Inability to manage negative emotional and somatic stress is associated with opioid misuse in adults with chronic pain, according to new research reported in The Journal of Pain, published by the American Pain Society.
Researchers from Harvard Medical School, Brigham and Women's Hospital and McLean Hospital investigated if high distress intolerance would make patients with chronic pain more likely to misuse opioid analgesics. Previous research suggests those with chronic pain who misuse their opioids exhibit higher levels of distress in general, as well as heightened reactivity to that distress.
Distress intolerance is defined as the perceived or actual inability to cope with adverse somatic or emotional stress. This can be treated effectively with cognitive behavioral therapy. For their study, the authors hypothesized that participants with higher distress intolerance levels would be more likely to misuse their prescribed opioids. They also examined if stress intolerance was associated with high pain sensitivity.
The study evaluated 51 participants from the pain management clinic at Brigham and Women's Hospital. Subjects completed questionnaires and self reports probing for pain severity, pain thresholds, distress intolerance and opioid misuse.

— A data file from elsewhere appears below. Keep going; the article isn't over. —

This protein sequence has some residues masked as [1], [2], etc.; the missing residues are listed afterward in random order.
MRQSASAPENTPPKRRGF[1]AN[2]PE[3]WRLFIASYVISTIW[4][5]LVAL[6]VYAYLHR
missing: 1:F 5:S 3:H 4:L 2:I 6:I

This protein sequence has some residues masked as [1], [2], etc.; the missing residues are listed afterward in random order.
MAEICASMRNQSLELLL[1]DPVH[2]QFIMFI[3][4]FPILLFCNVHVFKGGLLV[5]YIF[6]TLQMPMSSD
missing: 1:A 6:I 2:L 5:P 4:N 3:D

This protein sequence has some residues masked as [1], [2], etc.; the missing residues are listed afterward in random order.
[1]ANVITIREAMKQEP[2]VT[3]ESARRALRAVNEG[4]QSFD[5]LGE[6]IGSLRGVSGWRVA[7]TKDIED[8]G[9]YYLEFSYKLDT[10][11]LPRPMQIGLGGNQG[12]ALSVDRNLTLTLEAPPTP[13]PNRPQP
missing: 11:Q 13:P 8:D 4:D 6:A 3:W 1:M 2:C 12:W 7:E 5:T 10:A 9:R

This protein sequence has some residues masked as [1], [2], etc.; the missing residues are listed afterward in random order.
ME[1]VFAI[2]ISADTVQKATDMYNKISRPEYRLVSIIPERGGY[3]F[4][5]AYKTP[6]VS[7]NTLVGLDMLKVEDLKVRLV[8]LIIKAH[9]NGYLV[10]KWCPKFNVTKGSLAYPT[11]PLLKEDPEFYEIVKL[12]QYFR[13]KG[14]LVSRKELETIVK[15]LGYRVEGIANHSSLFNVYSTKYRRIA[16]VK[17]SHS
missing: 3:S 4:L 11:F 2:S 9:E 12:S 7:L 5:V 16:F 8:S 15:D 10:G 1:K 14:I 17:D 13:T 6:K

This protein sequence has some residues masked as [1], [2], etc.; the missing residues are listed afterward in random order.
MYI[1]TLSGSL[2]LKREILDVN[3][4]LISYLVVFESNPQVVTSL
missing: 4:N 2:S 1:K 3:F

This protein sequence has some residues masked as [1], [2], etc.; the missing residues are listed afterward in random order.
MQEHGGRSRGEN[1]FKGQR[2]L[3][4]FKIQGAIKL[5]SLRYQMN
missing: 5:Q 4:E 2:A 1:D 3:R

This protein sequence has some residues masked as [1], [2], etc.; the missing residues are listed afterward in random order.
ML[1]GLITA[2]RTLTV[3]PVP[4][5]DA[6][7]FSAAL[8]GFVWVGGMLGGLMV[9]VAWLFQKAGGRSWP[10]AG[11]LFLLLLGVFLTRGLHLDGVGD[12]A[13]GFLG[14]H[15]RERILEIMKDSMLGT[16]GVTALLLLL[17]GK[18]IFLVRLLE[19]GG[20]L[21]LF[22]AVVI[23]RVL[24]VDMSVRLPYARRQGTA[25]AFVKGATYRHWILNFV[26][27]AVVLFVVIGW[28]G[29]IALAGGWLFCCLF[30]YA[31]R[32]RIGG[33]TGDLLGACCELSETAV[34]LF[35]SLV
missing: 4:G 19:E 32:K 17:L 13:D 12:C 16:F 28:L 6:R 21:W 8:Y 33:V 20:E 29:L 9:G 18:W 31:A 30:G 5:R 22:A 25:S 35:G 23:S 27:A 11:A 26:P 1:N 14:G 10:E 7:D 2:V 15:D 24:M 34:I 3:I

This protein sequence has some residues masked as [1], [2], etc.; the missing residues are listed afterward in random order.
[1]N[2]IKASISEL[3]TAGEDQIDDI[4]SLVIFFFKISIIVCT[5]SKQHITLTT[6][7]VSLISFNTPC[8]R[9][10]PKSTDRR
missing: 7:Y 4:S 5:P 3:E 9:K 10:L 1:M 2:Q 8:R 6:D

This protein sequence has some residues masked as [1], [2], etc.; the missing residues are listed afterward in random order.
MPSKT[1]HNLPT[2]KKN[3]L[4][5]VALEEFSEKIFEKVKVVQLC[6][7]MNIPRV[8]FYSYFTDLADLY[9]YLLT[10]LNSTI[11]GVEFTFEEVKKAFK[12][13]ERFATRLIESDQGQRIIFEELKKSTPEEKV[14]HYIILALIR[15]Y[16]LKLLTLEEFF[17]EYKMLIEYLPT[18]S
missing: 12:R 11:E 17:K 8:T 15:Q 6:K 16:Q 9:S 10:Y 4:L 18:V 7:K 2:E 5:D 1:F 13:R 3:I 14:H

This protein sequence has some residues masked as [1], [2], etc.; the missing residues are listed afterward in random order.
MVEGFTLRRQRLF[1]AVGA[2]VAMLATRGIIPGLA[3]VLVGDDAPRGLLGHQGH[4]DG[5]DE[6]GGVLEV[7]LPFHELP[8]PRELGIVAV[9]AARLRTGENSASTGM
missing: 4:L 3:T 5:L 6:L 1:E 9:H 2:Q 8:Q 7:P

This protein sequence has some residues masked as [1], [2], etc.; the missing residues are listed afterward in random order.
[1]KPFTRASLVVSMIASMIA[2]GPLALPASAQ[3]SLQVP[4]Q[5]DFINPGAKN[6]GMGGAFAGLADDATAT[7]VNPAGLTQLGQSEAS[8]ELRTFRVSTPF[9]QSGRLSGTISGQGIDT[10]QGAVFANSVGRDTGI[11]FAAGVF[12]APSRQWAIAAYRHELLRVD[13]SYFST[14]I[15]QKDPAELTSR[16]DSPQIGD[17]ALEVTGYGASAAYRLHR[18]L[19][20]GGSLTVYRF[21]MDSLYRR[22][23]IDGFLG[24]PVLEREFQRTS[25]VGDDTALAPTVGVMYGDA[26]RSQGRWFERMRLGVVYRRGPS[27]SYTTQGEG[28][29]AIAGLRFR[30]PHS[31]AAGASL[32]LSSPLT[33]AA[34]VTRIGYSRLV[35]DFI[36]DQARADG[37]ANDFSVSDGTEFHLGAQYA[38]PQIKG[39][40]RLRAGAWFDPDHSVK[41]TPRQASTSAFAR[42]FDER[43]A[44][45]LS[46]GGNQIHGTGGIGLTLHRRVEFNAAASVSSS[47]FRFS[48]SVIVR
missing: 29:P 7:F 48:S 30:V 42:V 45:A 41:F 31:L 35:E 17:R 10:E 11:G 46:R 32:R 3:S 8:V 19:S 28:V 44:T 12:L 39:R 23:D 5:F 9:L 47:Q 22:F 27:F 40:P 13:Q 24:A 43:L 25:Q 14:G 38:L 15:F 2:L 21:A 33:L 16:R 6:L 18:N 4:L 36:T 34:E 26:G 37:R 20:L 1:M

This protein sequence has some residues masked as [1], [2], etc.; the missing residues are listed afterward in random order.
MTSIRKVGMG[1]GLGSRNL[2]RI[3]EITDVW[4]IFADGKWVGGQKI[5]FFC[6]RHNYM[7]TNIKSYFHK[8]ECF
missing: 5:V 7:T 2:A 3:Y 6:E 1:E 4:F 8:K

Results showed that self-reported distress intolerance was significantly associated with opioid misuse in the study sample. For every one-unit increase in the Distress Intolerance Index, the likelihood of being in the opioid misuse group was 12 percent higher. Of the 51 study subjects, 31 met criteria for opioid misuse.
"This study found robust differences in distress intolerance between adults with chroic pain, with and without opioid medication misuse. Distress intolerance may be a relevant marker of risk for opioid misuse among those with chronic pain," said R. Kathryn McHugh, PhD, lead author and clinical researcher at McLean Hospital in Belmont, Mass.
Distress intolerance, however, was not associated with greater pain sensitivity but was linked with higher pain-related anxiety. The authors noted that distress intolerance is targeted extensively in cognitive behavioral therapy and can be modified with treatment.
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